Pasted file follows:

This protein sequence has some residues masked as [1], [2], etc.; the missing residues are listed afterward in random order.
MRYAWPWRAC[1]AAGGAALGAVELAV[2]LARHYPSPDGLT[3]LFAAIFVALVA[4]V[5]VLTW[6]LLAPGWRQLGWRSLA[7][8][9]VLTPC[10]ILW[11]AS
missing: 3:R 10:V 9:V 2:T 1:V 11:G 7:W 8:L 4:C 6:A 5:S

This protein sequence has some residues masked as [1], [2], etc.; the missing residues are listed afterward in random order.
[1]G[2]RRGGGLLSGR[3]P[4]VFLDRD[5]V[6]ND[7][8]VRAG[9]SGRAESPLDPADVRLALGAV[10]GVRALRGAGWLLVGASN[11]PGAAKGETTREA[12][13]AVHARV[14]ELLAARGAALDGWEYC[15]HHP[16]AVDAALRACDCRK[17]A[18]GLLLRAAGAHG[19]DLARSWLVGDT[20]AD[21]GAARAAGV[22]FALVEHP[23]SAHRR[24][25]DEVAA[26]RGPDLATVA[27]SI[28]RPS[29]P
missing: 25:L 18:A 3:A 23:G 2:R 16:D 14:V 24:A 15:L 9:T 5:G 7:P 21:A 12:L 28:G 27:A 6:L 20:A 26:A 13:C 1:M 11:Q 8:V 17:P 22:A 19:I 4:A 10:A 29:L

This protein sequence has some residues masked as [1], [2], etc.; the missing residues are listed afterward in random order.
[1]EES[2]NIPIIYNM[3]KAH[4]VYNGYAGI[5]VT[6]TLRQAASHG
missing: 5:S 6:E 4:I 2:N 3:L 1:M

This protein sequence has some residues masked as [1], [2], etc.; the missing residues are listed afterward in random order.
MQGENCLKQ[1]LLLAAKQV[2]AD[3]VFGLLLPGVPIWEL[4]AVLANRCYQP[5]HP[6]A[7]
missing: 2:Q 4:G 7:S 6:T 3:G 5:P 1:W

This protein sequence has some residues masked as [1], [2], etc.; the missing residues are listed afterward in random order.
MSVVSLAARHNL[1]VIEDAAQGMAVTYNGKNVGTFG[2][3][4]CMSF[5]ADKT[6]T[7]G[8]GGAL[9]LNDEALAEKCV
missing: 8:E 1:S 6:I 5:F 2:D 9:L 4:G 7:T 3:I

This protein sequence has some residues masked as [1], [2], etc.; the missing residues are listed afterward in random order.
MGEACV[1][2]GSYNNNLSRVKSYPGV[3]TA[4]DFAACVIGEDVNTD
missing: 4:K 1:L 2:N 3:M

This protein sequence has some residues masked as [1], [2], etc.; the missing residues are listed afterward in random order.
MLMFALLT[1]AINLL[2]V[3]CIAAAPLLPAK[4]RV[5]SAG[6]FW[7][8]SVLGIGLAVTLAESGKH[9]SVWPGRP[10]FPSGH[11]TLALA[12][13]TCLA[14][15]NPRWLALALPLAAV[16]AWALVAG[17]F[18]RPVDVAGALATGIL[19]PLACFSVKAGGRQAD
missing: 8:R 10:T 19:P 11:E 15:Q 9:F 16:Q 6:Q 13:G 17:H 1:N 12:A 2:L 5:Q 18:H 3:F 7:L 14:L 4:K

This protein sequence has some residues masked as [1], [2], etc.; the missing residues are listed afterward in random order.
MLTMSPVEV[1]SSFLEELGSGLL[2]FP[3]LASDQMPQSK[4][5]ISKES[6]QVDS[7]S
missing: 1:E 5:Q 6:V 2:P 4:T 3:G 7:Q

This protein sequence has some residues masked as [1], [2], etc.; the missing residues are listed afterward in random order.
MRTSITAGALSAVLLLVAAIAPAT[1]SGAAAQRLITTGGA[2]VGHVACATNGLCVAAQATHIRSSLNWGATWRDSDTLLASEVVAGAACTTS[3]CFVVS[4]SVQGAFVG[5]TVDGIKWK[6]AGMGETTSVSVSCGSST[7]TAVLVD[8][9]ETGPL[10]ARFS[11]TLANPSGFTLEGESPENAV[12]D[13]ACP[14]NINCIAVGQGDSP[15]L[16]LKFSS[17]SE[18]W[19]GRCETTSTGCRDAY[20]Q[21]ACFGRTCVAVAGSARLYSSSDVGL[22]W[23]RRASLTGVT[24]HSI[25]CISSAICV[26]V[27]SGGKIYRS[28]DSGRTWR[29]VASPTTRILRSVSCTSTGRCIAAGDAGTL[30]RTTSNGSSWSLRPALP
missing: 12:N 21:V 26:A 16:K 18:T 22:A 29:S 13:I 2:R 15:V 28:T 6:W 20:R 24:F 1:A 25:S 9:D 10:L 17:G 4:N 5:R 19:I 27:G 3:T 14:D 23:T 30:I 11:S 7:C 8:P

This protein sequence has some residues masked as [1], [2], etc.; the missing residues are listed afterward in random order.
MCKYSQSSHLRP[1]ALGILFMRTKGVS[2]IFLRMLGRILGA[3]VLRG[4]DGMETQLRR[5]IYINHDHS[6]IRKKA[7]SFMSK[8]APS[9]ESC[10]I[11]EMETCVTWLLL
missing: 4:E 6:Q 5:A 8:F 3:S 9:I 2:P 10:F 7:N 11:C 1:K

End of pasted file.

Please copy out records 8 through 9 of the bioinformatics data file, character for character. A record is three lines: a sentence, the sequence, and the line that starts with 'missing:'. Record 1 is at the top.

This protein sequence has some residues masked as [1], [2], etc.; the missing residues are listed afterward in random order.
MLTMSPVEV[1]SSFLEELGSGLL[2]FP[3]LASDQMPQSK[4][5]ISKES[6]QVDS[7]S
missing: 1:E 5:Q 6:V 2:P 4:T 3:G 7:Q

This protein sequence has some residues masked as [1], [2], etc.; the missing residues are listed afterward in random order.
MRTSITAGALSAVLLLVAAIAPAT[1]SGAAAQRLITTGGA[2]VGHVACATNGLCVAAQATHIRSSLNWGATWRDSDTLLASEVVAGAACTTS[3]CFVVS[4]SVQGAFVG[5]TVDGIKWK[6]AGMGETTSVSVSCGSST[7]TAVLVD[8][9]ETGPL[10]ARFS[11]TLANPSGFTLEGESPENAV[12]D[13]ACP[14]NINCIAVGQGDSP[15]L[16]LKFSS[17]SE[18]W[19]GRCETTSTGCRDAY[20]Q[21]ACFGRTCVAVAGSARLYSSSDVGL[22]W[23]RRASLTGVT[24]HSI[25]CISSAICV[26]V[27]SGGKIYRS[28]DSGRTWR[29]VASPTTRILRSVSCTSTGRCIAAGDAGTL[30]RTTSNGSSWSLRPALP
missing: 12:N 21:V 26:A 16:K 18:T 22:A 29:S 13:I 2:R 15:V 28:T 6:W 20:R 24:F 1:A 25:S 9:D 10:L 17:G 4:N 5:R 19:I 27:G 3:T 14:D 23:T 30:I 11:S 7:C 8:P